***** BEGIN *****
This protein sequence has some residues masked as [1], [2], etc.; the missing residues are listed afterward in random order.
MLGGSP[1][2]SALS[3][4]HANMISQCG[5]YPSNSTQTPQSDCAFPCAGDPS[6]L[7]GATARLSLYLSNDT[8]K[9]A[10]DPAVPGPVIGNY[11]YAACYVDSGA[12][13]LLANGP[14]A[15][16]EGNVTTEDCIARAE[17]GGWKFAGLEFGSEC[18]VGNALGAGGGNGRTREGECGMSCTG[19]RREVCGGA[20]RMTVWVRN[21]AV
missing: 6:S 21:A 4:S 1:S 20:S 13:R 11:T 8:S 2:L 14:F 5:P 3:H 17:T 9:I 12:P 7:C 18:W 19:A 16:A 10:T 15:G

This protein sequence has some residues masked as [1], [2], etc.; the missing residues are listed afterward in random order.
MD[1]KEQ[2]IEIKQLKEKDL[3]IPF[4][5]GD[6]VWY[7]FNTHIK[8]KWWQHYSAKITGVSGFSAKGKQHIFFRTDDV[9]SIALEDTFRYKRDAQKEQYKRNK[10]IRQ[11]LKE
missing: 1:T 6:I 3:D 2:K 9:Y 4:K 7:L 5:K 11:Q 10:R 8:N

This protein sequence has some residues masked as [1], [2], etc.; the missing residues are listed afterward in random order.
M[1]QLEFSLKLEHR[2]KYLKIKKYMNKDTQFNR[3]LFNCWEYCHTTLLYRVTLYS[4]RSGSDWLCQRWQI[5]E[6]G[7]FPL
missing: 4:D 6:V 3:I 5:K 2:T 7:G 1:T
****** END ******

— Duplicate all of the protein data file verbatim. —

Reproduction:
This protein sequence has some residues masked as [1], [2], etc.; the missing residues are listed afterward in random order.
MLGGSP[1][2]SALS[3][4]HANMISQCG[5]YPSNSTQTPQSDCAFPCAGDPS[6]L[7]GATARLSLYLSNDT[8]K[9]A[10]DPAVPGPVIGNY[11]YAACYVDSGA[12][13]LLANGP[14]A[15][16]EGNVTTEDCIARAE[17]GGWKFAGLEFGSEC[18]VGNALGAGGGNGRTREGECGMSCTG[19]RREVCGGA[20]RMTVWVRN[21]AV
missing: 6:S 21:A 4:S 1:S 20:S 13:R 11:T 8:S 2:L 14:F 5:P 3:H 17:T 9:I 12:P 7:C 18:W 19:A 16:A 10:T 15:G

This protein sequence has some residues masked as [1], [2], etc.; the missing residues are listed afterward in random order.
MD[1]KEQ[2]IEIKQLKEKDL[3]IPF[4][5]GD[6]VWY[7]FNTHIK[8]KWWQHYSAKITGVSGFSAKGKQHIFFRTDDV[9]SIALEDTFRYKRDAQKEQYKRNK[10]IRQ[11]LKE
missing: 1:T 6:I 3:D 2:K 9:Y 4:K 7:L 5:K 11:Q 10:R 8:N

This protein sequence has some residues masked as [1], [2], etc.; the missing residues are listed afterward in random order.
M[1]QLEFSLKLEHR[2]KYLKIKKYMNKDTQFNR[3]LFNCWEYCHTTLLYRVTLYS[4]RSGSDWLCQRWQI[5]E[6]G[7]FPL
missing: 4:D 6:V 3:I 5:K 2:T 7:G 1:T